rock face with prominent joints and a fern growing in a crack
Natural physical weathering of a rock face can occur when joints are expanded by ice crystals and root systems. Precambrian metamorphic rock wall in Lamar Canyon. Yellowstone National Park, Wyoming, Idaho, and Montana.

NPS photo by Jim Peaco.

Weathering includes two processes that occur at or near Earth's surface and work in concert to decompose rocks. Both processes occur in place—No movement of sediment is involved in weathering.

Chemical Weathering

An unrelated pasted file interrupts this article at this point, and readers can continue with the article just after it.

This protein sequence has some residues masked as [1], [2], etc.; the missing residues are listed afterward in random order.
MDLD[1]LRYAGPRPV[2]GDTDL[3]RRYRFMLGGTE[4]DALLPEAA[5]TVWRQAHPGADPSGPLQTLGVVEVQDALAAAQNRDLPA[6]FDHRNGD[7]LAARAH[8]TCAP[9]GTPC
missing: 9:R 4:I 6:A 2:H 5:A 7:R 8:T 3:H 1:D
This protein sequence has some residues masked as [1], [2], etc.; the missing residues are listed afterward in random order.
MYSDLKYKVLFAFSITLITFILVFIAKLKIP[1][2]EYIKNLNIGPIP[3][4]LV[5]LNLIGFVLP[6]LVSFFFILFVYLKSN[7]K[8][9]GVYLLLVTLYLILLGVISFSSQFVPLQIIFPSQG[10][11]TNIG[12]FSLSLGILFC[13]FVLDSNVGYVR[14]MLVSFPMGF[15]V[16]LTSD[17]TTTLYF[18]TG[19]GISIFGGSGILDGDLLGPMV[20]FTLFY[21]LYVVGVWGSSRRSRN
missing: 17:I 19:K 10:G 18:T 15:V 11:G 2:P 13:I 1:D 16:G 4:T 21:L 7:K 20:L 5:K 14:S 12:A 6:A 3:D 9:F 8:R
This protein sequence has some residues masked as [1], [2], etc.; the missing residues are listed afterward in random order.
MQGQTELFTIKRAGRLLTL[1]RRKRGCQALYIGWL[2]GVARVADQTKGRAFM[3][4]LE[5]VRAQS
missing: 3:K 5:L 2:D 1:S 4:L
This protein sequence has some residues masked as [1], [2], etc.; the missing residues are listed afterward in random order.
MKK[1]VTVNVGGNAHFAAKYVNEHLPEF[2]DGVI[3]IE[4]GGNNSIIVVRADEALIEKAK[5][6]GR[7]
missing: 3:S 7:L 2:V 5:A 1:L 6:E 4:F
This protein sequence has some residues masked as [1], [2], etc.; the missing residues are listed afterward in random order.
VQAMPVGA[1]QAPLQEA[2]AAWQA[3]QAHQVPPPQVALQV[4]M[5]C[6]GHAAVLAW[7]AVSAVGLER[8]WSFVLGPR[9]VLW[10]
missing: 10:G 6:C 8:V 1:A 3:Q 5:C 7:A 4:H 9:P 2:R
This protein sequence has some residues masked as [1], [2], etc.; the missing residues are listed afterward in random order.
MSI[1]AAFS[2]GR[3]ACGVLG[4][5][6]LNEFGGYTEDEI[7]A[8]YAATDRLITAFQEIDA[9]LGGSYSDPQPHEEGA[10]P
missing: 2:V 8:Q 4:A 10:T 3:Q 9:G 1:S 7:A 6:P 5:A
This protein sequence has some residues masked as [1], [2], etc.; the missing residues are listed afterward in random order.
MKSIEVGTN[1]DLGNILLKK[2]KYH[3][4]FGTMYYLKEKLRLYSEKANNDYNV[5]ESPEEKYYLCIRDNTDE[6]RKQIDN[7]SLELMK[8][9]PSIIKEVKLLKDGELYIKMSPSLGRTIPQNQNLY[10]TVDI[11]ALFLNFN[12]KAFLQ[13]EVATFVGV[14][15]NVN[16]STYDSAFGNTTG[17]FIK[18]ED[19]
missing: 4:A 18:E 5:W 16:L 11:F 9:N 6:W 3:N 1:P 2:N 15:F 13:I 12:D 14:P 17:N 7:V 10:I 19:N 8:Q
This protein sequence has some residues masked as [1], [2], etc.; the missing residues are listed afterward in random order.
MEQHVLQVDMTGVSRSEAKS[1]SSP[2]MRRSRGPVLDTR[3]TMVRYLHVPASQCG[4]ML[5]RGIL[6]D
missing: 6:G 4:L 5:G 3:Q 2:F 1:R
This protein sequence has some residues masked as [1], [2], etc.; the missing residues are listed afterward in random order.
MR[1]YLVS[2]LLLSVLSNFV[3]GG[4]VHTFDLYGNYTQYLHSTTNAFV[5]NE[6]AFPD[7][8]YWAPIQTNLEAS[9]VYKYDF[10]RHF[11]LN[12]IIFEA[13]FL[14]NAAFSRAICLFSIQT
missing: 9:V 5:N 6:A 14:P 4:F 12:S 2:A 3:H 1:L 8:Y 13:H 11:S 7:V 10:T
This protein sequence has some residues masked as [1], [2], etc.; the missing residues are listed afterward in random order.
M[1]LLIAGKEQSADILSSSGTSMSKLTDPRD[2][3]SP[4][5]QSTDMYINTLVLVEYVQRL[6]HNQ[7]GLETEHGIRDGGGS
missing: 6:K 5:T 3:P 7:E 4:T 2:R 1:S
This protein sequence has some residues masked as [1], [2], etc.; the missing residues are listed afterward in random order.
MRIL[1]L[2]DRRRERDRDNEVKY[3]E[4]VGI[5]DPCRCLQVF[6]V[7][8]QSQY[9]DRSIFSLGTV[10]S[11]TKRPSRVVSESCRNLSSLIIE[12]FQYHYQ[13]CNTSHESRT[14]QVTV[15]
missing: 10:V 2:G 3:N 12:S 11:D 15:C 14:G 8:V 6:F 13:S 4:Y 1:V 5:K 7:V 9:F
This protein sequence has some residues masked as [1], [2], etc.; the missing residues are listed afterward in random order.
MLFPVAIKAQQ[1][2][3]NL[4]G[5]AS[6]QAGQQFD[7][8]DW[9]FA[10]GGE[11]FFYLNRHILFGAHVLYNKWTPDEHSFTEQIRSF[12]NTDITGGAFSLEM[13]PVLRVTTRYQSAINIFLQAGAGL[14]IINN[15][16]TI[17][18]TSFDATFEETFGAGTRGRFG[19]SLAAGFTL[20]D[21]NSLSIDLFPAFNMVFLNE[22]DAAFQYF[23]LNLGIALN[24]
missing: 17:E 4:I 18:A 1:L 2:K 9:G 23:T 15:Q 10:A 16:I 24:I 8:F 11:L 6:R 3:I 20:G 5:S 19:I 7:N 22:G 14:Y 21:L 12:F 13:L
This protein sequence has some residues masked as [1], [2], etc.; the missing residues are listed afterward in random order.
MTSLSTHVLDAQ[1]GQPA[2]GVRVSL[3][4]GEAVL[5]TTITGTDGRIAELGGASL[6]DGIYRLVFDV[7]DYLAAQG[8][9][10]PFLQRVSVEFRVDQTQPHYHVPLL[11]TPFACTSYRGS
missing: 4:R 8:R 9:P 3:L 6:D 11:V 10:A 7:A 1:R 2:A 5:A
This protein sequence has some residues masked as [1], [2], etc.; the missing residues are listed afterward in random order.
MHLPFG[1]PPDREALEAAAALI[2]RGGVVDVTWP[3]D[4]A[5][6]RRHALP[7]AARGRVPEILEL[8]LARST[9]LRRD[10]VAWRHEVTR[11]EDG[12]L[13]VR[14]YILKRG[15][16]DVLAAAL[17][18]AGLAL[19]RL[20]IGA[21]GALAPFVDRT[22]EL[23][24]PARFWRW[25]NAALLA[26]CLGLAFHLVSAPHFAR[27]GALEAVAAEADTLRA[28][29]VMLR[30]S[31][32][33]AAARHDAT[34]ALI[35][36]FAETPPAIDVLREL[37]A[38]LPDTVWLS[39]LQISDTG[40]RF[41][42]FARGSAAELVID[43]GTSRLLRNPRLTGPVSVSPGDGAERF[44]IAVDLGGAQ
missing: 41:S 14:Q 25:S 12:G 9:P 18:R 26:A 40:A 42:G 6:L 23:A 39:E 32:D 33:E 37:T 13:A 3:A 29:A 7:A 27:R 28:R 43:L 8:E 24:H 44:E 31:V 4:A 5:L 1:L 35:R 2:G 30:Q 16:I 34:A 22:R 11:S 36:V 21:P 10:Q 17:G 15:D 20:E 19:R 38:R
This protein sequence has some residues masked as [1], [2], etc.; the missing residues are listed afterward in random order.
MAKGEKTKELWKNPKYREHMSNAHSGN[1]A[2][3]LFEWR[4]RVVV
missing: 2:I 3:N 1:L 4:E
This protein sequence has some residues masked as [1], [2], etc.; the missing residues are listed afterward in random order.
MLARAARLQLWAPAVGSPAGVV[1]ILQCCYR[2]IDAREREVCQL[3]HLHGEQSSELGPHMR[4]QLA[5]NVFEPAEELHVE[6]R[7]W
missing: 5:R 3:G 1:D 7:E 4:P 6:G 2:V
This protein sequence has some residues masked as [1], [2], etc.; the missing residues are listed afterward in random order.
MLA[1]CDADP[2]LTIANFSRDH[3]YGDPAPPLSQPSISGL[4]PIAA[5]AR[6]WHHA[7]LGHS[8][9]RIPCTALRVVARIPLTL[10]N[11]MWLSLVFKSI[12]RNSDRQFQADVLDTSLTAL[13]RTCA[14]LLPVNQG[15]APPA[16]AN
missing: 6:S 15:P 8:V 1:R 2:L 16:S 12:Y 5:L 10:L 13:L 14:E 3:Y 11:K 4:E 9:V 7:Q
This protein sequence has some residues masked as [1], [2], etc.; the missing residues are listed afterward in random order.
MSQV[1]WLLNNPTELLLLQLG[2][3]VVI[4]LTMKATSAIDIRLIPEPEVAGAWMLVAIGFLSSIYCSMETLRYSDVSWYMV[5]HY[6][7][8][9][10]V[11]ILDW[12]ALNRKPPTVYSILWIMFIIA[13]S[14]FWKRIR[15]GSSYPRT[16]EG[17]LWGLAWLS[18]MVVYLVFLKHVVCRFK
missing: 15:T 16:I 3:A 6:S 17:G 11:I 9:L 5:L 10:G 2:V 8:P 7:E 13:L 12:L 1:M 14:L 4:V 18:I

Chemical weathering involves a chemical change in at least some of the minerals within a rock.


Dissolution, or chemical solution, is a chemical weathering process in which the combination of water and acid slowly removes mineral compounds from solid bedrock and carries them away in liquid solution.

Mechanical or Physical Weathering

Mechanical weathering involves physically breaking rocks into fragments without changing the chemical make-up of the individual minerals that make up the rock. Mechanical weathering includes processes such as water in cracks freezing and expanding, or changes in temperature that expand and shrink individual minerals enough to break them apart.

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Last updated: June 9, 2020